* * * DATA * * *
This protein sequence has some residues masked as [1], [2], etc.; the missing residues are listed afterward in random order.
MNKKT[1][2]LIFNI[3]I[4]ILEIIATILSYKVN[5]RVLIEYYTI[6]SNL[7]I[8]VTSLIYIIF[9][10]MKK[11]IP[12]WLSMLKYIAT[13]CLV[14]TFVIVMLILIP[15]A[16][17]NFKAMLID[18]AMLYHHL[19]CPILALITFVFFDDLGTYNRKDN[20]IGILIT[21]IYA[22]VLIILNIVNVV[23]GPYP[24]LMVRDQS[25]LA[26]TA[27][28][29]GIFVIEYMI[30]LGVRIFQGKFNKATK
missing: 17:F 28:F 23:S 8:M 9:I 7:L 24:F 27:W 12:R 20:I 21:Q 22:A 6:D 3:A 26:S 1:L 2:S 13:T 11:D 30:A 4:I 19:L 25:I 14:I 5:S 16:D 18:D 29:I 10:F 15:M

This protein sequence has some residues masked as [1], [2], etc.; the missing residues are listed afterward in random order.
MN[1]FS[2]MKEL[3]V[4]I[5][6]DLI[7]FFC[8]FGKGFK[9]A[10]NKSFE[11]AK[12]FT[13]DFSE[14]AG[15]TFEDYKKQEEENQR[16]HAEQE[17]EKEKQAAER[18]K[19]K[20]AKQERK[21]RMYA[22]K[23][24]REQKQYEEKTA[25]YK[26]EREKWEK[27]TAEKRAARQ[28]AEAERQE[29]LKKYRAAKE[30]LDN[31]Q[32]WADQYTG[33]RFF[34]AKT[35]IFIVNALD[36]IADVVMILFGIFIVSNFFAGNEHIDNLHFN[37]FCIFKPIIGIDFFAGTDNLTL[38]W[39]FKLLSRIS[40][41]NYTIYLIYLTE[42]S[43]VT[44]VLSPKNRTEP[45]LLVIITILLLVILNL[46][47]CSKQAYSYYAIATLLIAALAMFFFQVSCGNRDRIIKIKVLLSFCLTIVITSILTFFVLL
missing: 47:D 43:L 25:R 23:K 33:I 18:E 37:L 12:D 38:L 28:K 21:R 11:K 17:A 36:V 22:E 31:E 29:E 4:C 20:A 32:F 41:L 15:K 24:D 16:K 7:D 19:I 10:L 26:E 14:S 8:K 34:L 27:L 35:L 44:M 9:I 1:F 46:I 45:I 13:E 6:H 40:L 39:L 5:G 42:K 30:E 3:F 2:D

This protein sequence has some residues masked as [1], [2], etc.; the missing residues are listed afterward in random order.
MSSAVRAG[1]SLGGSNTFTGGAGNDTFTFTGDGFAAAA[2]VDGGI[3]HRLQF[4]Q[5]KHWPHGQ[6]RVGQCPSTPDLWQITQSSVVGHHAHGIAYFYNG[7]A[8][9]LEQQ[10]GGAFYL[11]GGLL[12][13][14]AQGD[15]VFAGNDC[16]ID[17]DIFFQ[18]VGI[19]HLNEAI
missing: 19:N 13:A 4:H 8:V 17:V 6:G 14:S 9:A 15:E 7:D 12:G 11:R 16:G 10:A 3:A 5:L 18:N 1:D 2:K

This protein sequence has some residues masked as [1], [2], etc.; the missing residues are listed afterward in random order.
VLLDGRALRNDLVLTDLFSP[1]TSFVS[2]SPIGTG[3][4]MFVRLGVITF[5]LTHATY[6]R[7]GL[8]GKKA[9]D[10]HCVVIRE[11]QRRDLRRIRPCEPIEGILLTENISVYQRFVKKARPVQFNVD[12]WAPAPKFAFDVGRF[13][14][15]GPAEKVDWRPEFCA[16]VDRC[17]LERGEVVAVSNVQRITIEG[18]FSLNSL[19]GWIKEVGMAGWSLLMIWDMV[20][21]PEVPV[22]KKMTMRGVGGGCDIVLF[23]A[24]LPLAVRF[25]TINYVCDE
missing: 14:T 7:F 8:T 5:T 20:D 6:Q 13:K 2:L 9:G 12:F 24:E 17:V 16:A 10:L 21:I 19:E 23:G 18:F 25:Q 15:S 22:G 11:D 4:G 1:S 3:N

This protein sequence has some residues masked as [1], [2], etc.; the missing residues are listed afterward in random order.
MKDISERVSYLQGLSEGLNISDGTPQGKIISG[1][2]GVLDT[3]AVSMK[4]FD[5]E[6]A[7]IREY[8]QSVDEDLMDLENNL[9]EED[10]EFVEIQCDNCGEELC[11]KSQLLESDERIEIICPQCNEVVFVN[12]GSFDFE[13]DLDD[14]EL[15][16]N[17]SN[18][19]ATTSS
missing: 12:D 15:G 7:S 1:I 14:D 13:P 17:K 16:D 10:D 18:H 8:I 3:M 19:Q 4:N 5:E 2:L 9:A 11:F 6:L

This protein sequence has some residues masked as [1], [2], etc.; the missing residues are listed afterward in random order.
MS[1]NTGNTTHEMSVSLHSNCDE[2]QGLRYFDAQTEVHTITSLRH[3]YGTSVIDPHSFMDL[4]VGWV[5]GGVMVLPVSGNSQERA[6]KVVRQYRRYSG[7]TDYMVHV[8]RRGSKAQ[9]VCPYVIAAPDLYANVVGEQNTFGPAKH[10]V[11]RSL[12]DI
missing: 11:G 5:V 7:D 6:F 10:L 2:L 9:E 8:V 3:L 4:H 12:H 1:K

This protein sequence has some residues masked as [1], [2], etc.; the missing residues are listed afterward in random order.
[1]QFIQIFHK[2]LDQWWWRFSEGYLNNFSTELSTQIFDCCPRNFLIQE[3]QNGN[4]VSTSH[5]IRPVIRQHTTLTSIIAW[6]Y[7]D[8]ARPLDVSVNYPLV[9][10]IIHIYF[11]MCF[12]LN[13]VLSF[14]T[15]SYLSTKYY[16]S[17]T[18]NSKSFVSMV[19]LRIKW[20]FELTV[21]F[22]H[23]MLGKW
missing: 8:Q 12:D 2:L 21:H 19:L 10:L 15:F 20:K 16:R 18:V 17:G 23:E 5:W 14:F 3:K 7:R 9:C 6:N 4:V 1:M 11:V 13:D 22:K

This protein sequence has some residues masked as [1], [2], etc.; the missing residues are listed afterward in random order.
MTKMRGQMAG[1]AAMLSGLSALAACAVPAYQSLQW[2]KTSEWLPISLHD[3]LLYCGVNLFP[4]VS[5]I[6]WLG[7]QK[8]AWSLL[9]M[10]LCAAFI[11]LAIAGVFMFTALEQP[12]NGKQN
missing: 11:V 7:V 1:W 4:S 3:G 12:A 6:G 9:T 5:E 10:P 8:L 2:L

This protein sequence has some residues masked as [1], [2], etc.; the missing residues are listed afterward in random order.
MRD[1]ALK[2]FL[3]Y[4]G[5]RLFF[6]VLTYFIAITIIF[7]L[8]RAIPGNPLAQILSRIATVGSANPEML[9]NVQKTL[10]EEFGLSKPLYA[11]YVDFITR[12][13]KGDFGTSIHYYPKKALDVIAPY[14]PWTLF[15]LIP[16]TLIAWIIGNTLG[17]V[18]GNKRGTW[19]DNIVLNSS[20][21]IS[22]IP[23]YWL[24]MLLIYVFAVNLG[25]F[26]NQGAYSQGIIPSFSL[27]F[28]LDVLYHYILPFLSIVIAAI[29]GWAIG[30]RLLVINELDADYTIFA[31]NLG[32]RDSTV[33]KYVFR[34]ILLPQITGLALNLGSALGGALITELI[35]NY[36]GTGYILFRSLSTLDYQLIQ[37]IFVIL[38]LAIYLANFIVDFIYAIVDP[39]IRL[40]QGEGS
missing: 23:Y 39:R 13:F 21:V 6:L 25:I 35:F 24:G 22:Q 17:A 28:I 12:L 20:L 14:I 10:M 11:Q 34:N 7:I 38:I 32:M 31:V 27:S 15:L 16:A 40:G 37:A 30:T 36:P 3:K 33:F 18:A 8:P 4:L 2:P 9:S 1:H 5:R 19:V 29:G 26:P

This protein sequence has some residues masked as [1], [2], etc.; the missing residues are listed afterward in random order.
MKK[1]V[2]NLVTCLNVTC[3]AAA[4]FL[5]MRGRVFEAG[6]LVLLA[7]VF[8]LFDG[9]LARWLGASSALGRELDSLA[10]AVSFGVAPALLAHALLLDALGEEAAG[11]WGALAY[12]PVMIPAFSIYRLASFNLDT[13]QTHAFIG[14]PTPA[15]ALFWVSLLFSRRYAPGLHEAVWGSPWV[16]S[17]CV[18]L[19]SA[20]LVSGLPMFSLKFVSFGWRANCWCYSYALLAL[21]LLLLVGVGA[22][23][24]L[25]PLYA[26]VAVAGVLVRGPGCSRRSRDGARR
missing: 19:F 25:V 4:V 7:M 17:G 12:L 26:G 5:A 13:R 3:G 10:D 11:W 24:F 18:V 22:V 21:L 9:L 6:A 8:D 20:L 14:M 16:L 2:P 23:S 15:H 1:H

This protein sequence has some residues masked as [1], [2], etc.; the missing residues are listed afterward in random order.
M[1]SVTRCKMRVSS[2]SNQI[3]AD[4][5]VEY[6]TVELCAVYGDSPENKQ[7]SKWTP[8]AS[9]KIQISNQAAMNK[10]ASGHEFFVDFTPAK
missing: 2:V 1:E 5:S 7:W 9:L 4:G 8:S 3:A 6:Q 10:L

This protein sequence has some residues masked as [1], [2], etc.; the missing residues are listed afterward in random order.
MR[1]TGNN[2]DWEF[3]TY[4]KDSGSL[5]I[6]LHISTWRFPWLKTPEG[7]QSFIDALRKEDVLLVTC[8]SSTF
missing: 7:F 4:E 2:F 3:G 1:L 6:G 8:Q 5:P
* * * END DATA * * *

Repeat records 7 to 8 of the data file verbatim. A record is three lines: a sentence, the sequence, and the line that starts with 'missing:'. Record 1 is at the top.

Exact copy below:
This protein sequence has some residues masked as [1], [2], etc.; the missing residues are listed afterward in random order.
[1]QFIQIFHK[2]LDQWWWRFSEGYLNNFSTELSTQIFDCCPRNFLIQE[3]QNGN[4]VSTSH[5]IRPVIRQHTTLTSIIAW[6]Y[7]D[8]ARPLDVSVNYPLV[9][10]IIHIYF[11]MCF[12]LN[13]VLSF[14]T[15]SYLSTKYY[16]S[17]T[18]NSKSFVSMV[19]LRIKW[20]FELTV[21]F[22]H[23]MLGKW
missing: 8:Q 12:D 2:L 21:H 19:L 10:L 15:F 20:K 16:R 18:V 17:G 23:E 5:W 14:F 3:K 7:R 9:C 6:N 4:V 1:M 11:V 13:D 22:K

This protein sequence has some residues masked as [1], [2], etc.; the missing residues are listed afterward in random order.
MTKMRGQMAG[1]AAMLSGLSALAACAVPAYQSLQW[2]KTSEWLPISLHD[3]LLYCGVNLFP[4]VS[5]I[6]WLG[7]QK[8]AWSLL[9]M[10]LCAAFI[11]LAIAGVFMFTALEQP[12]NGKQN
missing: 11:V 7:V 1:W 4:S 3:G 12:A 6:G 9:T 5:E 10:P 8:L 2:L